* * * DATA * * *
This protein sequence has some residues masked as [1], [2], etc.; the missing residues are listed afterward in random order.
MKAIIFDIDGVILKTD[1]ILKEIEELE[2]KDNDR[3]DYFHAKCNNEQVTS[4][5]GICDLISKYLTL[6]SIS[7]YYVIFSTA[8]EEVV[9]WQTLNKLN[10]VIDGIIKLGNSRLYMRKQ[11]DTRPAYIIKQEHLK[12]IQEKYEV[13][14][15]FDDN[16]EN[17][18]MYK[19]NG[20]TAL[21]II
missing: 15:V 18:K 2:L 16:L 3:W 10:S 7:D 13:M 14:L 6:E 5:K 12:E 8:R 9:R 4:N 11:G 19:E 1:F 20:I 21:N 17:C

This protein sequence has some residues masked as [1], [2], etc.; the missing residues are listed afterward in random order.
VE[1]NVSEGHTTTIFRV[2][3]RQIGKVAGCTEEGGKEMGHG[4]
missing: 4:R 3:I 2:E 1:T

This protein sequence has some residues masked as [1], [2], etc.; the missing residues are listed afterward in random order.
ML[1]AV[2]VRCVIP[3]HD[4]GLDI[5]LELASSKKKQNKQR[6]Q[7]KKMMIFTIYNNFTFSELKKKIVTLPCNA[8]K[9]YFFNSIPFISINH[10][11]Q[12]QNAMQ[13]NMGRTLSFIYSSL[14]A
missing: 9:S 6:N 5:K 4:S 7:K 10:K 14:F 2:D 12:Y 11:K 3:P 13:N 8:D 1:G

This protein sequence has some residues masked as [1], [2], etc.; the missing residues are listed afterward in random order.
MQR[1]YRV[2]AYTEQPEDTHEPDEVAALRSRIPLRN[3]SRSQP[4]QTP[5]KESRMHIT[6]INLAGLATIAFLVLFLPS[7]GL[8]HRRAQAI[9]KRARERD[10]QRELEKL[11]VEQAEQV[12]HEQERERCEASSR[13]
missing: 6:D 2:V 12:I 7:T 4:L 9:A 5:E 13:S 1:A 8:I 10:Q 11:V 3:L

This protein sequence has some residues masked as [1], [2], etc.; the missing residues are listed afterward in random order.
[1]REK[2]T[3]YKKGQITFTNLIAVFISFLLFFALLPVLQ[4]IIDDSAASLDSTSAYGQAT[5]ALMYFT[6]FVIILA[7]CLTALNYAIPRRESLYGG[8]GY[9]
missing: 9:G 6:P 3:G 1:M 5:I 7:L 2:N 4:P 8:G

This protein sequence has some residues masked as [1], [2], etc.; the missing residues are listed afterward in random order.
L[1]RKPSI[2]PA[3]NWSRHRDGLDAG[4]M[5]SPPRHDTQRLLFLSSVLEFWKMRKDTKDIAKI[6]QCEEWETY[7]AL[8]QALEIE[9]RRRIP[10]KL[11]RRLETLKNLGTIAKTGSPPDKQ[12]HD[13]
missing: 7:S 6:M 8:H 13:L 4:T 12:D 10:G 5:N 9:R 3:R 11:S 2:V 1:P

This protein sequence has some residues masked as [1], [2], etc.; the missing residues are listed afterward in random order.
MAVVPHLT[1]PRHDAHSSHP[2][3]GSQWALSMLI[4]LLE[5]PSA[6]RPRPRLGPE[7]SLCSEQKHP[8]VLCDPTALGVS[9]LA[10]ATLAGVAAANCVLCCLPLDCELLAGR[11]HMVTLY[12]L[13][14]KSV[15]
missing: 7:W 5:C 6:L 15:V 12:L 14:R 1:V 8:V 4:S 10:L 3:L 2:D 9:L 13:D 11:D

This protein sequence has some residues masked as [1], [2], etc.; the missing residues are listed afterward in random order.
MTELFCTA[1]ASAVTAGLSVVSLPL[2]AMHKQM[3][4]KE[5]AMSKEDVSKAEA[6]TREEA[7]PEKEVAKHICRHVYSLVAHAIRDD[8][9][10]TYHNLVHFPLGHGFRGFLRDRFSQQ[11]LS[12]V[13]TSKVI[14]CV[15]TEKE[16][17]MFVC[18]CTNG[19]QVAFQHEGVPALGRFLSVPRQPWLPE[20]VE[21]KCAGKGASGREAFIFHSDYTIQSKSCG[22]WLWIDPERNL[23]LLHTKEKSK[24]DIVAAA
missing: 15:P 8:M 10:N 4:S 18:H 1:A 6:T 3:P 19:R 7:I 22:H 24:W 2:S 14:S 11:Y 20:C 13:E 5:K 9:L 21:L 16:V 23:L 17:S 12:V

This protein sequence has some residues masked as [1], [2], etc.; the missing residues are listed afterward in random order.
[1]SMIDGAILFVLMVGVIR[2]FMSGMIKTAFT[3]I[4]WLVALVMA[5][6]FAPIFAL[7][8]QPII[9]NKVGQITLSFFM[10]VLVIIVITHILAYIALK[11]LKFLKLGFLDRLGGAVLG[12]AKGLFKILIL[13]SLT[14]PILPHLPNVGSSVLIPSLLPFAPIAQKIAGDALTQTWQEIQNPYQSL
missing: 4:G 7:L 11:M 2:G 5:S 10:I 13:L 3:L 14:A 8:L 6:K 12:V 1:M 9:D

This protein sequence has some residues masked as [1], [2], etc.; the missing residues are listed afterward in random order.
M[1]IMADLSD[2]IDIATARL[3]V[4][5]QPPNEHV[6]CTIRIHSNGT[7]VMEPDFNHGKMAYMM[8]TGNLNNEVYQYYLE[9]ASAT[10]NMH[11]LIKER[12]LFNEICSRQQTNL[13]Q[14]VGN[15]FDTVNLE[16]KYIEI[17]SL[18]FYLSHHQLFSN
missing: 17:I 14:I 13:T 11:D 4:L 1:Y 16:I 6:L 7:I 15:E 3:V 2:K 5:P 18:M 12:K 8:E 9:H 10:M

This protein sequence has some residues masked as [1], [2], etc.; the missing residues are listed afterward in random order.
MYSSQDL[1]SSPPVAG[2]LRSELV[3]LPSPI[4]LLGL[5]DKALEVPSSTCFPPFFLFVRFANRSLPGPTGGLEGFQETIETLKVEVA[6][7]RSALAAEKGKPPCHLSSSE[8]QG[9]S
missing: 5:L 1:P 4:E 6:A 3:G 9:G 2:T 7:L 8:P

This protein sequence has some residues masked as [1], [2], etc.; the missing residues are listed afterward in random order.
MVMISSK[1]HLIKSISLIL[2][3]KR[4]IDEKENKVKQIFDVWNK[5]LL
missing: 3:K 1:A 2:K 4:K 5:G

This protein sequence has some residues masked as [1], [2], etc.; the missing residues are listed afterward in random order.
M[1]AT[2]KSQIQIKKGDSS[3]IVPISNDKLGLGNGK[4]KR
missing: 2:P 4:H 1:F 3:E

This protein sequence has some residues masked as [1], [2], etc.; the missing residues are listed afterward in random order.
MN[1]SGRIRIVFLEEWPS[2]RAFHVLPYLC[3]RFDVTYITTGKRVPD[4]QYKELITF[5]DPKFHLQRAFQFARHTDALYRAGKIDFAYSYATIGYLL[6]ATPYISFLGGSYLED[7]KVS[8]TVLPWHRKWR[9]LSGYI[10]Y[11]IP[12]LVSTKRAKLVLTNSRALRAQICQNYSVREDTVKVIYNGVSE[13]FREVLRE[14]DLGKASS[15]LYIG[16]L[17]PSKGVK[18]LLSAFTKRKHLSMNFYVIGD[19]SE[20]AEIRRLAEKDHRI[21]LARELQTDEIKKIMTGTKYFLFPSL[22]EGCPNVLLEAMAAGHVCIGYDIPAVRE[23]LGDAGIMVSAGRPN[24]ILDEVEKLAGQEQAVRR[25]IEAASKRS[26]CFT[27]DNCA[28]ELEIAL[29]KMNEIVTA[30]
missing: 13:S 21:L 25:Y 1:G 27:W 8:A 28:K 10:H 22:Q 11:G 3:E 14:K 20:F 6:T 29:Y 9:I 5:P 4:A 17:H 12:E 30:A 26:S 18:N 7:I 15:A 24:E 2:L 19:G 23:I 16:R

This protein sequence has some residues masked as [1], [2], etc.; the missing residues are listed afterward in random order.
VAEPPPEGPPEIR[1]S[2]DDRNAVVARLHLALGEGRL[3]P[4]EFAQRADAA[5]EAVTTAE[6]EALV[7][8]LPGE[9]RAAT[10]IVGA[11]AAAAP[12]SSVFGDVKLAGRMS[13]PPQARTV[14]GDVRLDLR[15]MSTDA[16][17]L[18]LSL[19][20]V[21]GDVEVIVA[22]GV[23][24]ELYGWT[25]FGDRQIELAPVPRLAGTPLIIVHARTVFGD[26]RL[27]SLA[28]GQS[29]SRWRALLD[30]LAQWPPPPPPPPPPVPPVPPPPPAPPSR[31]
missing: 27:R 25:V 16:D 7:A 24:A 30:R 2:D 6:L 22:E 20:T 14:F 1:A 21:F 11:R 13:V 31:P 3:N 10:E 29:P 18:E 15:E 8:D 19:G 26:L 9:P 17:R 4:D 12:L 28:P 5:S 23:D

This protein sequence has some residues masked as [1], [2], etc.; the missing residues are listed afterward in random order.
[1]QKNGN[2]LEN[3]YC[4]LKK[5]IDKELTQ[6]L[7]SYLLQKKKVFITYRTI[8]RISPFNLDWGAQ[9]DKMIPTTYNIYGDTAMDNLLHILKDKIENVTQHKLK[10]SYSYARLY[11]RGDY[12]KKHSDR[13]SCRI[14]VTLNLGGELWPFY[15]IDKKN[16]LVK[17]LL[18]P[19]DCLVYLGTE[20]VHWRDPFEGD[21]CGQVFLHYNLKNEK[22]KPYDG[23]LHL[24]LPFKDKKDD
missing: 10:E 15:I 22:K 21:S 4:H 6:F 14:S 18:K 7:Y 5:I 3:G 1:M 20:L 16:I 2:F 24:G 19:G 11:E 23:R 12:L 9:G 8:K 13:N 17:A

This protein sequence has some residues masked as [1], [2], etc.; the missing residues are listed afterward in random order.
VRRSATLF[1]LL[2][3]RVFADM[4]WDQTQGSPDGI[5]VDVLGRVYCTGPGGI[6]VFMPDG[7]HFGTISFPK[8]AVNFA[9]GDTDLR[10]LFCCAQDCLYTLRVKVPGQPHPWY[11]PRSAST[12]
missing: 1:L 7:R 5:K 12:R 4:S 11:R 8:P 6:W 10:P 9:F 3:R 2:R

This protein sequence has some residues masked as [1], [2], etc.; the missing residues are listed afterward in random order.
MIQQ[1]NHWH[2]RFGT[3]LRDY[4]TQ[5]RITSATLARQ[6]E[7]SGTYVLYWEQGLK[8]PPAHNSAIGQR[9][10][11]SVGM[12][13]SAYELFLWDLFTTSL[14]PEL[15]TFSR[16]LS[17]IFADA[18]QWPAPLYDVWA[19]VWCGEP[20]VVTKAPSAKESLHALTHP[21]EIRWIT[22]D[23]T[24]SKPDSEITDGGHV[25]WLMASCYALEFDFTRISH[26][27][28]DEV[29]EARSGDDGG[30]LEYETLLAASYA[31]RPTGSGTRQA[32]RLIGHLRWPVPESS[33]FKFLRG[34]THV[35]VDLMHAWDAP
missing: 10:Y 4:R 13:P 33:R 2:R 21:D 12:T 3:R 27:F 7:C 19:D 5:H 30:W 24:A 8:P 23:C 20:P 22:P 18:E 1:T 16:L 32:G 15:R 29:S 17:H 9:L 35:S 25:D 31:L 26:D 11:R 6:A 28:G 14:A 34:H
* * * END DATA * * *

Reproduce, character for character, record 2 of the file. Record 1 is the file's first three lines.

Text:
This protein sequence has some residues masked as [1], [2], etc.; the missing residues are listed afterward in random order.
VE[1]NVSEGHTTTIFRV[2][3]RQIGKVAGCTEEGGKEMGHG[4]
missing: 4:R 3:I 2:E 1:T